While famine ravaged the rest of Ireland, Protestant Ulster began to experience an Industrial Revolution and Belfast developed from a small town into an industrial city. Both Catholics and Protestants joined the working class in Belfast, and riots between the two groups, spurred by their long history of mutual hatred, were already common at this time. In 1918, the nationalist party of Sinn Fein won the General Election in Ireland. But instead of taking their seats in the British Parliament, they declared an independent Irish Parliament.

The British were not pleased with this turn of events, and Ireland plunged into a civil war of independence, led by Michael Collins. A truce was reached in 1921, followed by the Angle-Irish Treaty. The Anglo-Irish Treaty of December 1921 ended the southern conflict. Autonomy was granted to the 26 of Ireland’s 32 counties. Home Rule was granted to the six most Protestant counties of the northeast. These six counties (in Ulster territory) remained part of the UK and became known as Northern Ireland.

But partition did not pacify the island, for many on both sides of the new border rejected it altogether. This rejection eventually led to the violent flashpoint of 1969, the backdrop to the current troubles in Northern Ireland. (Adams 10) The Irish Free State corresponded to that part of the island which had remained Catholic at the time of Reformation in 1500’s. Many Irish, eager to finally reach peace, accepted the accord for the Irish Free State, even though it kept Ireland in the British Common wealth. Many others, led by Eamon de Valera, wanted to sever all ties with Britain.

Another civil war broke out, claiming Michael Collins as one of many victims, but de Valera’s side eventually triumphed, officially cutting all ties with Britain when the Republic of Ireland Act was passed in 1948. The Catholic Republic of Ireland emerged in 1949. The notion of colonial subjugation is the strongest theme in Irish republican nationalism. The Republican political analysis of the escalation of violence since 1969 follows these lines: Ireland was for centuries the victim of British imperialist oppression. Ireland, north and south, is still the victim of imperialism.

The violence in Northern Ireland after 1969 has been an anticolonial war of liberation. Ireland must recover its cultural identity from centuries of colonialist impositions. Northern Ireland is a British colony. The Unionist (or Loyalist, or Protestant) community in Northern Ireland is a colonial settler enclave. Such thinking forms the basis of the Republican ideology of Sinn Fein and its allies. From a Protestant perspective, of course, these claims do not hold much validity. Yet most can agree that the conflict and violence in Northern Ireland are the unfortunate and perhaps inevitable consequences of partition.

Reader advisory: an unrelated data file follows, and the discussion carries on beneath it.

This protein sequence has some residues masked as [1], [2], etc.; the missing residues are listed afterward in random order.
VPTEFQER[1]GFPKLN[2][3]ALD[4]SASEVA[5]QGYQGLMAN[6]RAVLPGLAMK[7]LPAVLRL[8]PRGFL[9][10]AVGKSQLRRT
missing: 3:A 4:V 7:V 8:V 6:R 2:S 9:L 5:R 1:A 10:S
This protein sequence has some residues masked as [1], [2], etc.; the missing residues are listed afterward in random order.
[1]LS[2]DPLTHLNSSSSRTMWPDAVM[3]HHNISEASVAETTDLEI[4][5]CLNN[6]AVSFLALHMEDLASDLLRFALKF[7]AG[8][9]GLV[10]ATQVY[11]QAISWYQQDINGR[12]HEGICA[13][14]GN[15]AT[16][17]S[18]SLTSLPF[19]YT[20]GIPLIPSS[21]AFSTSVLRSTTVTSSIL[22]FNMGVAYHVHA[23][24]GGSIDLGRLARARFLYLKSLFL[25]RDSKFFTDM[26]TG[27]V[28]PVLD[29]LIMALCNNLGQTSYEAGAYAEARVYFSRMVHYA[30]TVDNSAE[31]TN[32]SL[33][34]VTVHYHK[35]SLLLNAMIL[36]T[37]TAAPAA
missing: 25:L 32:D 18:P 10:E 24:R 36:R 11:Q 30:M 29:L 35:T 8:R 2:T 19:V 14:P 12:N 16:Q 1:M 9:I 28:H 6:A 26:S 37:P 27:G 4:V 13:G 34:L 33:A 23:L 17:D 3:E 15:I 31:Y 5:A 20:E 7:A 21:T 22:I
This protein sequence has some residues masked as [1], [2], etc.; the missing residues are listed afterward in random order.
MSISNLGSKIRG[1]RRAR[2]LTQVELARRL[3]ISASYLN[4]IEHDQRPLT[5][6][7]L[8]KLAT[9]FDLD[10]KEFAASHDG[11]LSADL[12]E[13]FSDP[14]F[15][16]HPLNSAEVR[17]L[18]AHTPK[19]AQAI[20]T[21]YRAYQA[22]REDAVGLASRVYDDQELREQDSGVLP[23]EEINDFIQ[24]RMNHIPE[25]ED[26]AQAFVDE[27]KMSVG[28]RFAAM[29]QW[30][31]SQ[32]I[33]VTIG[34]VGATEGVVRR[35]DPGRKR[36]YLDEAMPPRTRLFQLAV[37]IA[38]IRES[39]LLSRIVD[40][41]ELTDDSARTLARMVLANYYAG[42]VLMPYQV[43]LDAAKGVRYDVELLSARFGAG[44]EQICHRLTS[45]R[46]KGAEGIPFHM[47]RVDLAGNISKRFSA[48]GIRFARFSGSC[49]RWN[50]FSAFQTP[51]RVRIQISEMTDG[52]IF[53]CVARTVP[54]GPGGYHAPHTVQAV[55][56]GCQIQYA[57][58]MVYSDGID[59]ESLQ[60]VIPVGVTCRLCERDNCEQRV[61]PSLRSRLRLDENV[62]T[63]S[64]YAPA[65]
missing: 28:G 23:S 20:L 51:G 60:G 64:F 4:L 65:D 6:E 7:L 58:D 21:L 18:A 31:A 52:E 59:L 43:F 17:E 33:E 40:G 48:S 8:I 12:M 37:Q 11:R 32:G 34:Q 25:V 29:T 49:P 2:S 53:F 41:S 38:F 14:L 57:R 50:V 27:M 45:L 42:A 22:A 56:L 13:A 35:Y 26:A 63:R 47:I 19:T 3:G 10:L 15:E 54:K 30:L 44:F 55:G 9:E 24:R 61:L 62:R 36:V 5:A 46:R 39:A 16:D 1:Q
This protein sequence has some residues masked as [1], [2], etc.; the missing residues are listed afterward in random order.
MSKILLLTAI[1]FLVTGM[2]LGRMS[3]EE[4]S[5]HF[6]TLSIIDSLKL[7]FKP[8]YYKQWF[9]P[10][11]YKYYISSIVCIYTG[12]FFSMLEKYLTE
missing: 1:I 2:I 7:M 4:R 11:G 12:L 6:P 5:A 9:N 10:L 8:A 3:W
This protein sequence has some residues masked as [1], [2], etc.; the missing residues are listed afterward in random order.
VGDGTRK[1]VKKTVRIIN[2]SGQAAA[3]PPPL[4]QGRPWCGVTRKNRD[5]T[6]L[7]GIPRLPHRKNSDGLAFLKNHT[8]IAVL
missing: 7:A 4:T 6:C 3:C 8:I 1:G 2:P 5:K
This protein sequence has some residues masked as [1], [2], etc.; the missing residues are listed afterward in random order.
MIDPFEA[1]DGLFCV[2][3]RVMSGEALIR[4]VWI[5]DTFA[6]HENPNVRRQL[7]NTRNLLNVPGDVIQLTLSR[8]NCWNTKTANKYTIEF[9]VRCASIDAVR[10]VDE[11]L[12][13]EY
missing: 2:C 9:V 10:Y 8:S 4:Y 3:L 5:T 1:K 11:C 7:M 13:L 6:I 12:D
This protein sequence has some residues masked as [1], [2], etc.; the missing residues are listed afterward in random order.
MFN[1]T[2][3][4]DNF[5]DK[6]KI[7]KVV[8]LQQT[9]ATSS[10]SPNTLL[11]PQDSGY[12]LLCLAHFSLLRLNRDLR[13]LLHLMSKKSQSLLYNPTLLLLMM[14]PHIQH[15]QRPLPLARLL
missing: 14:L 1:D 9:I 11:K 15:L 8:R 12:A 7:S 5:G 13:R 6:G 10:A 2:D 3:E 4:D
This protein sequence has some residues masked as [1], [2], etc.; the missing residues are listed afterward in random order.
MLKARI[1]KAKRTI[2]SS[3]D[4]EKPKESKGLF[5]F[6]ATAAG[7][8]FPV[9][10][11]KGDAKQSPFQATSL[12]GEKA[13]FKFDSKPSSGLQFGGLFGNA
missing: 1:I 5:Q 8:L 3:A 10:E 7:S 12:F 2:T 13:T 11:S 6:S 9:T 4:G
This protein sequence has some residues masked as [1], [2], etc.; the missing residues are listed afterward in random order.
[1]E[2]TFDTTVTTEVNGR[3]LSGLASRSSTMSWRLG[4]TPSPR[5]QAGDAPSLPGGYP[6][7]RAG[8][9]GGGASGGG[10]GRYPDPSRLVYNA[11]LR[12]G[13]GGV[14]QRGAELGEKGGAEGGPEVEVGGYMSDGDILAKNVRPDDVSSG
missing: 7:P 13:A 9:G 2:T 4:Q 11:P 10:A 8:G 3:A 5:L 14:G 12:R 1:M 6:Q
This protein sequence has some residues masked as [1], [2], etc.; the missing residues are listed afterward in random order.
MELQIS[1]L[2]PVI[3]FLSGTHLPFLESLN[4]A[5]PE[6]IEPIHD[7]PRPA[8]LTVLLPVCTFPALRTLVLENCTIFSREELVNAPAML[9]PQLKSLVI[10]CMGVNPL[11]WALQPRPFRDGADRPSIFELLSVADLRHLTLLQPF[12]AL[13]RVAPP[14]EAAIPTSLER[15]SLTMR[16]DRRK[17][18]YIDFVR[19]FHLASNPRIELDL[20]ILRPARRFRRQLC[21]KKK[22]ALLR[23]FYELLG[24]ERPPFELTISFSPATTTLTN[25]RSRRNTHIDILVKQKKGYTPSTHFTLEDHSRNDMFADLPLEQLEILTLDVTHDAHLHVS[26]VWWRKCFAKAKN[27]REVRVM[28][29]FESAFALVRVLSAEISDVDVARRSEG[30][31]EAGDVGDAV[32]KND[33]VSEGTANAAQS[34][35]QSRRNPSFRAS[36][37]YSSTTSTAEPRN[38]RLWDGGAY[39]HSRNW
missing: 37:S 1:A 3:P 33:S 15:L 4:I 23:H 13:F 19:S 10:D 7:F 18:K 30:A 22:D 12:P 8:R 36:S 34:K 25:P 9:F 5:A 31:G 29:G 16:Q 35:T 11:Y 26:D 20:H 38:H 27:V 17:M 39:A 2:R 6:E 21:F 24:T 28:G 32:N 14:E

However, it may not have been that inevitable if the unionists did not resort to violence first. Political violence after 1969 is explained by the fact that the peaceful campaigns for civil rights in the 1960s were met with violence and repression, and burning of homes. In the late 1960s, Catholics in Northern Ireland began to campaign against religious discrimination in jobs, politics, and housing. These civil-rights meetings deteriorated into violence. In August 1969 Protestant mobs invaded Catholic streets and hundreds of homes were burned.

Thousands of Catholic families fled the city in what amounted to the greatest population displacement since the Second World War. Most of the violence occurred in what was the historic battleground for the two communities, West Belfast. The escalation of terrorist violence in connection with the troubles in Northern Ireland was the outgrowth of communal rioting in Belfast and Derry during the summer of 1969. The violence of the summer and autumn of 1969 changed the situation in Northern Ireland utterly. The “Troubles” commenced.